Quill and Quire

Book culture

« Back to

Literary-minded installations to check out at Toronto’s Nuit Blanche

Literature vs. Traffic, Melbourne, 2015

Literature vs. Traffic, Melbourne, 2015

Nuit Blanche‚ Toronto’s massive annual overnight art show that draws an estimated one million-plus people each year‚ is taking place at locations across the city, starting at sundown on Oct. 1 until sunrise on Oct. 2. This year’s edition features pieces by artists from home and abroad‚ including a number that incorporate literature in some way.

Anonymous Spain-based collective Luzinterruptus brings Literature vs. Traffic‚ an installation evoking nostalgia for physical texts in a digital world‚ in which a street is taken over by artfully illuminated books “with traffic yielding to the modest power of the written word.” At the event’s end‚ audience members are free to claim the donated titles as they wish. The installation also has a further bookish tie: its inclusion in the festival’s And the Transformation Begins series‚ curated by Camille Hong Xin‚ which is directly inspired by the recurring theme of transformation in the works of Bohemian-Austrian poet Rainer Maria Rike.

Among the independent projects is Kelly Jazvac’s Browsing‚ which pays tribute to defunct Toronto art bookseller David Mirvish Books‚ where the London‚ Ontario, artist once worked. A collage of salvaged billboards will line the former store’s walls.

Ninety-nine books provided by libraries and bookstores across the world comprise John Shipman’s 100 Libraries. 99 Books‚ where the audience can engage with books chained to various reading tables‚ or even bring their own book to catalog.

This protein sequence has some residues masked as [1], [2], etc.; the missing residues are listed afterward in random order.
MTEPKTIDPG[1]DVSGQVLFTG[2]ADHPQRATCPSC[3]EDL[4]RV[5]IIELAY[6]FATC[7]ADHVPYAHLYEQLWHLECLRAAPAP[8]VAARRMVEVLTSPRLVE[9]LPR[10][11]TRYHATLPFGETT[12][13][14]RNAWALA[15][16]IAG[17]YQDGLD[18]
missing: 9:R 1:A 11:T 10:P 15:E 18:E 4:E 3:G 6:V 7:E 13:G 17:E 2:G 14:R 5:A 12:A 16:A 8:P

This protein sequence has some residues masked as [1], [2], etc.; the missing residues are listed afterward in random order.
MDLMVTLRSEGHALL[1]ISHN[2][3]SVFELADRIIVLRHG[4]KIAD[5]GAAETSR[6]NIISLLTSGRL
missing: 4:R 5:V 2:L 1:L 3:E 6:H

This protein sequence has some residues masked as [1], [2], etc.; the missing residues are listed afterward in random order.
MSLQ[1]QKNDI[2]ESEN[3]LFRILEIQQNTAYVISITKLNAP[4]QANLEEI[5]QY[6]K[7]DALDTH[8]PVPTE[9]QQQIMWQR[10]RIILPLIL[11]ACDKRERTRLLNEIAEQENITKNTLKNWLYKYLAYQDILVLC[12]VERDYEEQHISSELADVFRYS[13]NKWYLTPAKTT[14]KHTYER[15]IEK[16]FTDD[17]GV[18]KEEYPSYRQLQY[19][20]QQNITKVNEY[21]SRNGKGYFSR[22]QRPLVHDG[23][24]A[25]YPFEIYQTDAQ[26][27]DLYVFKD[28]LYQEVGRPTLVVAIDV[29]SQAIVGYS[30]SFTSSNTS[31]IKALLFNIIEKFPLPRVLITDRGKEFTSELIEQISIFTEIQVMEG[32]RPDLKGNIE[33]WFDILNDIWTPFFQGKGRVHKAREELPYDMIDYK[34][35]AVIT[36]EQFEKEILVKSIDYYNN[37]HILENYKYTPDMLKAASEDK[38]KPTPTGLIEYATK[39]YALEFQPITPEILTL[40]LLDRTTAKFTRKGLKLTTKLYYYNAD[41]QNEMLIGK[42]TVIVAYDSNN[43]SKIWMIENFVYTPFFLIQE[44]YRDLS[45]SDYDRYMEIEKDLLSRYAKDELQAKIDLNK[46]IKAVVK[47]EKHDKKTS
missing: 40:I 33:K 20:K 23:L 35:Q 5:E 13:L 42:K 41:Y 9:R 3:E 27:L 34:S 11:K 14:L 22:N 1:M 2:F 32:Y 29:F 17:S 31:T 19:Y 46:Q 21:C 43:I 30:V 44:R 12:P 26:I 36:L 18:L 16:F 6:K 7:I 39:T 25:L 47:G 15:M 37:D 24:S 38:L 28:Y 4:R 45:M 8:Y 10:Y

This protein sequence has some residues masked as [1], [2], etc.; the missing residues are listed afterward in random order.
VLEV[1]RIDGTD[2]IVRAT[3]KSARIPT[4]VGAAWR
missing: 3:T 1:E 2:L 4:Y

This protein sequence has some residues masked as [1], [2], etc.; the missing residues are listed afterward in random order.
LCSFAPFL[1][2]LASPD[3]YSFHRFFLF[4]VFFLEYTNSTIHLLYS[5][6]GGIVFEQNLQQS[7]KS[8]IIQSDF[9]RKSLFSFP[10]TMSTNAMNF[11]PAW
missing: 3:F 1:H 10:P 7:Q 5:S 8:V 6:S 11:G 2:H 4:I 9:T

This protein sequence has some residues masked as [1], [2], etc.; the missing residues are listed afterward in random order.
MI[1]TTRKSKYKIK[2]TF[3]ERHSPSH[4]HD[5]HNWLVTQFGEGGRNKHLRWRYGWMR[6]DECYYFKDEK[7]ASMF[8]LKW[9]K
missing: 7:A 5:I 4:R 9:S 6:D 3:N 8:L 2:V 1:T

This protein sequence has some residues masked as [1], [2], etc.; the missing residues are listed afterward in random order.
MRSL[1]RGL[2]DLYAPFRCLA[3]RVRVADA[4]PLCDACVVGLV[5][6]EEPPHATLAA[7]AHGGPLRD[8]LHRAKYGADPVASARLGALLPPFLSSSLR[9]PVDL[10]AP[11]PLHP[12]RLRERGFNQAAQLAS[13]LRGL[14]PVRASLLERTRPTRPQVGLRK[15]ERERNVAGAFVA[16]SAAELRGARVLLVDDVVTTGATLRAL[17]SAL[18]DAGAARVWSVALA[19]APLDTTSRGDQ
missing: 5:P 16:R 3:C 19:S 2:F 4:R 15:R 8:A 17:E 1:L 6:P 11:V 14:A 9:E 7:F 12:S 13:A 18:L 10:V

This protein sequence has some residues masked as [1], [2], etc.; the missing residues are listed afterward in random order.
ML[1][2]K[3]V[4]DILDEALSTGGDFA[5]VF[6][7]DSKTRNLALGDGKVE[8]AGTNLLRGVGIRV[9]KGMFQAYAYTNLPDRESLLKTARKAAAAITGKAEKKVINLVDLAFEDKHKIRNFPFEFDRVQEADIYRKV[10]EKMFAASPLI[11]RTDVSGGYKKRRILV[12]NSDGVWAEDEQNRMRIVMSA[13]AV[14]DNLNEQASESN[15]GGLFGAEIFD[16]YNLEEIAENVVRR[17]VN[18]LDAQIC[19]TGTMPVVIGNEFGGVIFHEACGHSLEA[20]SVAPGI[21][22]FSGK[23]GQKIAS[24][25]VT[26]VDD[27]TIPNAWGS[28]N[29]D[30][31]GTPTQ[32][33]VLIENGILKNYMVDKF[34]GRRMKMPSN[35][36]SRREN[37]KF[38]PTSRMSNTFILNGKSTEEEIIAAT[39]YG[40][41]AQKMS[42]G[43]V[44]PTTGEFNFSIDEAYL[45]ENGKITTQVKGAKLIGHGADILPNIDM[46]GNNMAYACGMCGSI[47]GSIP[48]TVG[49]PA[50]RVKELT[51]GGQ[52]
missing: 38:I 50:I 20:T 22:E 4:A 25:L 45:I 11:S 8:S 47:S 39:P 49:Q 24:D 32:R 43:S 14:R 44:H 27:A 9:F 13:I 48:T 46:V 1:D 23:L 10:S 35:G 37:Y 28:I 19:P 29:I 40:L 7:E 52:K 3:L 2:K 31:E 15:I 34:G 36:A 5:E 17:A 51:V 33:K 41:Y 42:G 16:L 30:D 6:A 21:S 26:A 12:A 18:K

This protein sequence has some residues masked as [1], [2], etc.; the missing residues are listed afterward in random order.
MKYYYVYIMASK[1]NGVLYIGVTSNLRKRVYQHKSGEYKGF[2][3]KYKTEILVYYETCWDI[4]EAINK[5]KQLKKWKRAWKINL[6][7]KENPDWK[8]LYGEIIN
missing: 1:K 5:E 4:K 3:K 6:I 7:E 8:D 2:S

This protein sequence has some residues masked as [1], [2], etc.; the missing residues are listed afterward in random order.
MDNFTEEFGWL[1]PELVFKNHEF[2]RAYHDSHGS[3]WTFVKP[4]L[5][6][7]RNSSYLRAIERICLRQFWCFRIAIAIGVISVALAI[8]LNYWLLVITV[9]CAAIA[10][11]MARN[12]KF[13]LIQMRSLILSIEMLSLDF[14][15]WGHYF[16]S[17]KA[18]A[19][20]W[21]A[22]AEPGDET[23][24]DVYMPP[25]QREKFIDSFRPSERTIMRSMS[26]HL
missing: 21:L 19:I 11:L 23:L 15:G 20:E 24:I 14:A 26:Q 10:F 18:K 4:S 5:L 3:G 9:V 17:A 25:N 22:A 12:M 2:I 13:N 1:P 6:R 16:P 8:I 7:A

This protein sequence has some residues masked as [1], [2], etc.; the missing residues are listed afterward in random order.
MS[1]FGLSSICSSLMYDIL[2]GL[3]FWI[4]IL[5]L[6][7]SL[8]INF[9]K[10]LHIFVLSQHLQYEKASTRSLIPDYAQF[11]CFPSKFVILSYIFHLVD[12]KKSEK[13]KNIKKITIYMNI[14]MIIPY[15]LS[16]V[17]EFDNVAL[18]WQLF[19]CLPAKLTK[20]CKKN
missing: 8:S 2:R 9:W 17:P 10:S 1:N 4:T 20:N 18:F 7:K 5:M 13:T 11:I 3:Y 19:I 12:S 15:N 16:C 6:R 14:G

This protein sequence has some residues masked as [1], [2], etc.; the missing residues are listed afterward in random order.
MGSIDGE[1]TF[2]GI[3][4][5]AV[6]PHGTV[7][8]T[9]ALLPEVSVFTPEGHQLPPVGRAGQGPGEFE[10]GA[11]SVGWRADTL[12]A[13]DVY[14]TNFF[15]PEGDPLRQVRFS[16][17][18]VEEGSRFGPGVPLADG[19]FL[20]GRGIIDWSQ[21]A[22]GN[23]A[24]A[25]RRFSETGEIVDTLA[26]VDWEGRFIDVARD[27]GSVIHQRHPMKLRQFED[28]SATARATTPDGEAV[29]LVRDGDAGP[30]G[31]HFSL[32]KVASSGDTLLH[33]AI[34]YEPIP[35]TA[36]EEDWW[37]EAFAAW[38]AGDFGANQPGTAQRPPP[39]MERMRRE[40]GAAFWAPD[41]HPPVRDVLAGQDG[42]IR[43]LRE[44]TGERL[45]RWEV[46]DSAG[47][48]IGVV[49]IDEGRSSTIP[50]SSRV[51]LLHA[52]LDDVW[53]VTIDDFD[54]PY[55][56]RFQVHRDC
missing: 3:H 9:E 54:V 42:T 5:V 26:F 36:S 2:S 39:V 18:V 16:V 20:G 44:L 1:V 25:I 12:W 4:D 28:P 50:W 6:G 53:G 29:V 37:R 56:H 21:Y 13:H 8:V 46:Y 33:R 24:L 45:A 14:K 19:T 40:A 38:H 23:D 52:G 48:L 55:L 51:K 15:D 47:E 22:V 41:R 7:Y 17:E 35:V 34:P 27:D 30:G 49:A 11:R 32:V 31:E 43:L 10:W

Poetry features into Alex Sheriff’s We Are The City with poets “animating the ecological theme” of a video corridor with readings every hour. The installation uses spoken word and video to remind the audience of the delicate interaction between humans‚ animals‚ and the physical environment‚ and the respect owed to all living things.

Toronto’s Wabi-Sabi Collective also employs poetry in its piece‚ Basho Bingo‚ which presents a Haiku tree with leaves cut from books of poetry. Viewers can contribute their own pieces of writing to create “a collaborative work of memory” by the night’s end.

U.K. artist Robert Montgomery creates his own poetry “connecting words, feelings‚ and ideas of beauty” that will be illuminated in a number of light installations in Beauty vs. the World.

Korsi‚ from Iranian artist Maziar Ghaderi‚ sees performances artists ranging from poets and storytellers to musicians and palm readers‚ in an environment mimicking a traditional Iranian gathering place.

Bruce Nauman finds bookish inspiration for his video performance piece Slow Angle Walk (Beckett Walk)where the artist mimics a certain walk described as belonging to various characters in Samuel Beckett’s books.

A single line from Bill Bryson’s A Short History of Nearly Everything is expanded in Michelle Polak’s Leaving Still‚ a performance piece about “creating something from nothing‚” much as the universe was created in the Big Bang.